2012 – how did we do?

At the end of 2011, I made 12 ‘wishes’ for privacy in 2012 – see my blog post here. So how did we do on my 12 wishes? Let’s have a look…

1.  That I don’t hear the ‘if you’ve got nothing to hide…’ argument against privacy ever again…

A resounding failure here. It was always going to be a pretty forlorn hope, but the number of times it was trotted out over the year, particularly by Theresa May when advocating for the Communications Data Bill (the Snoopers’ Charter) was a bit depressing.

Verdict – Failure    Score – 0 out of 1
 

2. That governments worldwide begin to listen more to individuals and to advocacy groups and less to the industry lobby groups, particularly those of the copyright and security industries

Not quite so clear here. In the big debate over the Snoopers’ Charter, for example, the UK government was forced to listen to individuals and advocacy groups, and seemed to do so pretty well, in the end. There were fewer signs of this elsewhere in the world, and 2012 ended with the US government passing FISA, their warrantless wiretapping act, without seeming to pay any attention to advocacy groups at all. Still, the work on the Snoopers Charter was pretty good, so I’ll give us half a mark.

Verdict – neutral   Score – 1/2 out of 2 
 

3. That privacy problems continue to grab the headlines – so that privacy starts to be something of a selling point, and companies compete to become the most ‘privacy-friendly’ rather than just paying lip service to privacy

Overall, I’d say this was a success. Privacy problems have made headlines throughout the year, with the Leveson Inquiry and the Snoopers Charter consultation getting a lot of attention in the UK, and General Petraeus’ email shenanigans getting both laughs and real reaction in the US. What’s more, almost all companies have been falling over themselves to claim their privacy credentials… though that part still means little more than lip service. Still, overall, a success.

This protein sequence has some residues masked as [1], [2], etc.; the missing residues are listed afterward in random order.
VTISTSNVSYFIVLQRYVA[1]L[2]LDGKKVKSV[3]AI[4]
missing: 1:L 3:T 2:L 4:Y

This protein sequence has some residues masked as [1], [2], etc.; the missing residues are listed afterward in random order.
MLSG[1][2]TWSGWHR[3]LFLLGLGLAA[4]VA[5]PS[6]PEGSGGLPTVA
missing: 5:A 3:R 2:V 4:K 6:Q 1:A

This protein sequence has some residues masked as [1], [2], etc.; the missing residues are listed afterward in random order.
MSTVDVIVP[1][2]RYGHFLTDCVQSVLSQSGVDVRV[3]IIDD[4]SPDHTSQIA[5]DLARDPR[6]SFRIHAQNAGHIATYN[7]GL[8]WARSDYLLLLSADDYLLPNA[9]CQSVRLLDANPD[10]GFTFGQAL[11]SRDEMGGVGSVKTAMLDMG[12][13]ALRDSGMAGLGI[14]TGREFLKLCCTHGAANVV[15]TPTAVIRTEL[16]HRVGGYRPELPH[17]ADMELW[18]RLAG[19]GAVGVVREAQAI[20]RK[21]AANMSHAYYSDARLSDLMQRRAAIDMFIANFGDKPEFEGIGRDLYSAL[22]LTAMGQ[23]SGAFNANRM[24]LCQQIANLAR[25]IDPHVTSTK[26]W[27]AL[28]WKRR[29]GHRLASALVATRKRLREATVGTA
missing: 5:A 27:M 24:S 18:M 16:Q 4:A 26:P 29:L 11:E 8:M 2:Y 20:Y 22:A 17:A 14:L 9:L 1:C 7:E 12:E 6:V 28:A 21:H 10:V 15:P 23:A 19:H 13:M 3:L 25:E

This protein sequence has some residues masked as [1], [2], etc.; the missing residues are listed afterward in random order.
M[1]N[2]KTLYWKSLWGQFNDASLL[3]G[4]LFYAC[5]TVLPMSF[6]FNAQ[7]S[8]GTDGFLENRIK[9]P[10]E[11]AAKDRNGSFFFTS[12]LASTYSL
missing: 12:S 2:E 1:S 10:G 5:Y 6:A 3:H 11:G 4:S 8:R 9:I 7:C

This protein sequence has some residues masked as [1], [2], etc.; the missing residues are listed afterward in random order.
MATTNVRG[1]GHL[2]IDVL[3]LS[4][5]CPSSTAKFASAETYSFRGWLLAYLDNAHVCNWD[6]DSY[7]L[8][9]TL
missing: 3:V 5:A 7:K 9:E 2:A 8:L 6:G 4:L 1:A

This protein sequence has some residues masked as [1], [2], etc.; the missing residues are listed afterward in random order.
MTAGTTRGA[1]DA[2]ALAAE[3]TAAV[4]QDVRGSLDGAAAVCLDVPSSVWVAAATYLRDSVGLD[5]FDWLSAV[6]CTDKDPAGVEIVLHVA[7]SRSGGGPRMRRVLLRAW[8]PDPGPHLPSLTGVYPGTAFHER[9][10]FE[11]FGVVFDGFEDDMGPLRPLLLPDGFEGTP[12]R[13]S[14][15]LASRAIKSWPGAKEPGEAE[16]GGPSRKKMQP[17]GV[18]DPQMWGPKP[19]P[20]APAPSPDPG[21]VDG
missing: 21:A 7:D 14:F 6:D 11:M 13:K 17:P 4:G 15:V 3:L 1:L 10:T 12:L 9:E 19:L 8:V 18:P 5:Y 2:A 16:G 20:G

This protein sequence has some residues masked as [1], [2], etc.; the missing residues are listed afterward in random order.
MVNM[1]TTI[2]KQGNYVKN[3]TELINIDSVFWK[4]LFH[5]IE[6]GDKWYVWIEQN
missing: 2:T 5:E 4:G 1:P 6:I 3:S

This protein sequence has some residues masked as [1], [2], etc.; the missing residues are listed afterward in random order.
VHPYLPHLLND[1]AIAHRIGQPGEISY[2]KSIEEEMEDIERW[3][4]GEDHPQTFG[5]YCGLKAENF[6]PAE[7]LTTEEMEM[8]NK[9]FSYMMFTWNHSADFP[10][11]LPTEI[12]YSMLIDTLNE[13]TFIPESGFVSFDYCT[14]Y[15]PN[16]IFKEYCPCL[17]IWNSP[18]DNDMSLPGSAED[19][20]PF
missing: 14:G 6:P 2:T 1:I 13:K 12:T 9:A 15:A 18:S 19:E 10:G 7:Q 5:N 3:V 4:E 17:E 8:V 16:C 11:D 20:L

Verdict – success  Score – 1 1/2 out of  3

4. That the small signs I’ve been seeing that Google might be ‘getting’ privacy do not turn out to be illusions.

A bit of a damp squib on this one – whilst Google might not have been quite as bad as they have been in the past, there haven’t been many changes in policy that have really made much difference. Google + still has a real names policy, and Google have been lobbying hard against the positive changes in the proposed new Data Protection Regulation. Failure, overall.

Verdict – failure  Score – 1 1/2 out of 4
 

5. That my ‘gut feeling’ that 2012 could be the peak year for Facebook turns out to be true.

Unproven, overall. Facebook passed the billion user mark in 2012 – but its IPO was fairly disastrous, and the headlines made by Facebook have been far from good. Only time will tell how this one pans out.

Verdict – neutral  Score – 2 out of 5
 

6. That the ICO grows some cojones, and starts understanding that it’s supposed to represent us, not just find ways for businesses to get around data protection regulations…

Kudos to the ICO on this one, I’d say. First of all, they stood up firmly against the Government over the Snoopers’ Charter, which is much to their credit. Secondly, they’ve started fining businesses decent amounts, not just governmental bodies. I’ve been a strong critic of the ICO in the past, but I think they’ve done well her.

Verdict – success  Score – 3 out of 6
 

7. That the media, whenever they get told about a new technical innovation, don’t just talk about how wonderful and exciting it is, but think a little more critically, and particularly about privacy